“Gilligan’s Island,” which was seen on CBS from 1964 to 1967 and still lives on in reruns, starred Bob Denver as Gilligan, the witless first mate of the S.S. Minnow, a small touring boat that runs aground on an uncharted island after a storm.
Besides Gilligan and the Professor, five others were on board: the Skipper (Alan Hale Jr.); Ginger, a va-va-voom movie star (Tina Louise); the snobbish wealthy couple Thurston Howell III (Jim Backus) and his wife, known as Lovey (Natalie Schafer); and Mary Ann, the prototypical girl next door (Dawn Wells).
In the show’s first season, Mr. Johnson and Ms. Wells were left out of the opening credits and their characters were ignored in the theme song, which named the other castaways but dismissed the two of them with the phrase “and the rest.” The snub was rectified for the second season, at the same time that the show went from black and white to color.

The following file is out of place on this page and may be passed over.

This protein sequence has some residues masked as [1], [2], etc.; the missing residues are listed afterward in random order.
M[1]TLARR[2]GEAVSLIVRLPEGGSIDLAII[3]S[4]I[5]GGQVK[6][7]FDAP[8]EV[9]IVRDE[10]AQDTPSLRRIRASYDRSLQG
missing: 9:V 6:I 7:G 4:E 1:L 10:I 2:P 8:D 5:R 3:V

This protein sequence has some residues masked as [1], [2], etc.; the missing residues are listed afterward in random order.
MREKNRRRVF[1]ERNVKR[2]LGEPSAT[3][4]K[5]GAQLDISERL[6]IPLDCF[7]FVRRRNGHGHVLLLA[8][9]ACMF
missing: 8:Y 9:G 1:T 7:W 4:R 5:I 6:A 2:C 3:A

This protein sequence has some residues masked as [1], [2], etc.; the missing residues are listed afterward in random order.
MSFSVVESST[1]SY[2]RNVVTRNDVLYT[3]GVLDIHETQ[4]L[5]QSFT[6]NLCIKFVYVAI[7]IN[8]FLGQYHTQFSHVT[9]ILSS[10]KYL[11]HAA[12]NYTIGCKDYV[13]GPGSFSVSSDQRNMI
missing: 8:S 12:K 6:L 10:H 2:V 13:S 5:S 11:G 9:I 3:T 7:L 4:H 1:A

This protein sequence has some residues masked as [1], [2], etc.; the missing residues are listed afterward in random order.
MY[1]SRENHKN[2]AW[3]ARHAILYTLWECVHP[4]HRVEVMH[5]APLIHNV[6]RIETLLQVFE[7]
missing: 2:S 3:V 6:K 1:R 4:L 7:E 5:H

The Professor was a good-looking but nerdy academic, an exaggerated stereotype of the man of capacious intelligence with little or no social awareness. Occasionally approached romantically by Ginger (and guest stars, including Zsa Zsa Gabor), he remained chaste and unaffected.
But he was pretty much the only character on the show who possessed anything resembling actual knowledge, and he was forever inventing methods to increase the castaways’ chance of rescue. Still, among the show’s many lapses of logic was the fact — often noted by Mr. Johnson in interviews — that although the Professor could build a shortwave radio out of a coconut shell, he couldn’t figure out how to patch a hole in a boat hull.